Triumph Tiger 800 Forum

Tiger 800 / 900 - Main Discussion Section => General Maintenance and Servicing => Topic started by: pennpeel on February 22, 2021, 07:36:58 PM

Title: more servicing questions
Post by: pennpeel on February 22, 2021, 07:36:58 PM
Hi all quick question about fork oil replacement, while looking at my Haynes manual it mentions Triumph recommend changing the fork oil every four years or every 24k miles.  Are people with Tigers actually following all Triumphs service recommendations?

I ask because when I took my Tiger into an independent bike garages over the last few years. They didn't seem to do anything apart from oil/filter and clean the brakes. Even though I took the service sheet printed off from Triumph.

Am I going over the top?

The same with my Honda the books says change this that and the other, but when it goes into again independent garages they do little if anything suggested. I did the service on my own car this year and changed coolant/ brake fluid sparks plugs as per Hondas service sheets.

Just Curious :)
Title: Re: more servicing questions
Post by: UncleGary on February 22, 2021, 11:01:54 PM
Good question. I changed the fork oil on schedule because the interval coincided with winter months and I was bored. How's that for a technical reason? Was it necessary? I don't know. The fluid looked almost new. I did the service as prescribed.
Title: Re: more servicing questions
Post by: AvgBear on February 23, 2021, 03:47:55 AM
It's called "preventive maintenance" and is probably a belief system - more than anything - for many? It's the opposite of "If it ain't broke, don't fix it" (technically: run-to-failure or reactive maintenance).
Desired benefit is relief from nuisance and costs of breakdowns (unplanned maintenance) and a machine in proper fettle.
As to what to do and when to do it?: If you had a fleet of Tiger800s you could develop a preventive maintenance schedule from experience -- in lieu of that, relying on Triumphs or Mr. Haynes is probably the next-best-thing?
As to fork oil: oils oxidize -- wear out with time and use. Most have oxidation inhibitor additive formulas as well as other additives to maintain functionality. But, eventually, ...
Title: Re: more servicing questions
Post by: posty on February 23, 2021, 09:13:27 AM
Yes fork oil does deteriorate over time - it works pretty hard constantly - like engine oil and you wouldnt skimp on that would you?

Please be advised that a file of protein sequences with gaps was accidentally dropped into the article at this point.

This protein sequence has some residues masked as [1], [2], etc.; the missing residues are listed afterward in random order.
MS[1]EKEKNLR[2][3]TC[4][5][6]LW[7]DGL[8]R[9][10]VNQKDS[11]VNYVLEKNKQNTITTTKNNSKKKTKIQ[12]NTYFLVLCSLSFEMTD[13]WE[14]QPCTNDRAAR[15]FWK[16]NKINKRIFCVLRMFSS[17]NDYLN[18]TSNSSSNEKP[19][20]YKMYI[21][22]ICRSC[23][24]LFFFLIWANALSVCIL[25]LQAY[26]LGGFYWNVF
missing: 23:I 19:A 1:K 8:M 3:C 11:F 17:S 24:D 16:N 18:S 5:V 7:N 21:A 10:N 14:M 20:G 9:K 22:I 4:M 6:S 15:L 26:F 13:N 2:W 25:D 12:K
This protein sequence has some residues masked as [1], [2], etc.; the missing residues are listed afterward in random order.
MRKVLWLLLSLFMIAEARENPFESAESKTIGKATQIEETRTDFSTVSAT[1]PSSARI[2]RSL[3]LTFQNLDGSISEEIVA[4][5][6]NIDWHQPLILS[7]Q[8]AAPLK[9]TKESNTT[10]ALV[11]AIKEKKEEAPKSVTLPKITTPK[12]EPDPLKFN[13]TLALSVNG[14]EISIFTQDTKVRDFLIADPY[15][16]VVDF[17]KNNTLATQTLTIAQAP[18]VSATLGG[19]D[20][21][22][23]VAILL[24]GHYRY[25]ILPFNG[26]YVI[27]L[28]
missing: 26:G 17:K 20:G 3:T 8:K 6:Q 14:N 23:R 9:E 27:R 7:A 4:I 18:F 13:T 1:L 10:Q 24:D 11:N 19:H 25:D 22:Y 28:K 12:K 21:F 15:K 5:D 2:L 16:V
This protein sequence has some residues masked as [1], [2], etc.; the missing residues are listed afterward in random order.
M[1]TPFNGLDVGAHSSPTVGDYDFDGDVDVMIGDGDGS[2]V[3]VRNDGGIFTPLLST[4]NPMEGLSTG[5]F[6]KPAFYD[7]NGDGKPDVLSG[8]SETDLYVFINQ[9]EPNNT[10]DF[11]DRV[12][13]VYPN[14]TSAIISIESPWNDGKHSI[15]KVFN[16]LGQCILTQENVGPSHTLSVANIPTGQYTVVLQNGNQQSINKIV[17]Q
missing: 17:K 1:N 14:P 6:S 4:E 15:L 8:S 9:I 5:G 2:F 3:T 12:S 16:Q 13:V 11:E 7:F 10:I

My local suspension guy recommends changing for oil more regularly than this, but I am a lightweight, usually ride solo and dont ride hard so I guess my oil would last longer?
Horses for courses - its a pity theres not a drain plug as it means removing the forks to drain the oil but I will be doing it.
Title: Re: more servicing questions
Post by: philmcglass on February 23, 2021, 03:26:56 PM
It's not a big job. Most time is taken dismantling the ancillaries before removing fork tubes.
Allow half a day.
Title: Re: more servicing questions
Post by: hawkbox on February 23, 2021, 04:21:04 PM
I ended up going about 60k km on the first fork oil and ended up replacing it cause I got a leak after doing some fairly aggressive (for me) offroading.  The shop used cheap seals I think and I replaced them again the next year, then again the next year cause they just kept leaking.  Last winter I pulled them off and did them myself which turned out to be far easier than expected using OEM seals.

So far no leaks, so that's promising. 

It's not hard to do, but I never noticed a meaningful difference before and after the oil was done any time.
Title: Re: more servicing questions
Post by: AvgBear on February 23, 2021, 05:26:56 PM
*Originally Posted by hawkbox [+]
...I never noticed a meaningful difference before and after the oil was done any time.
If anyone suffers from harsh damping like some did with early Roadies (or, just want to try to change damping characteristics?) -- changing fork oil viscosity is one route.
There's been considerable Forum discussion on this in the past.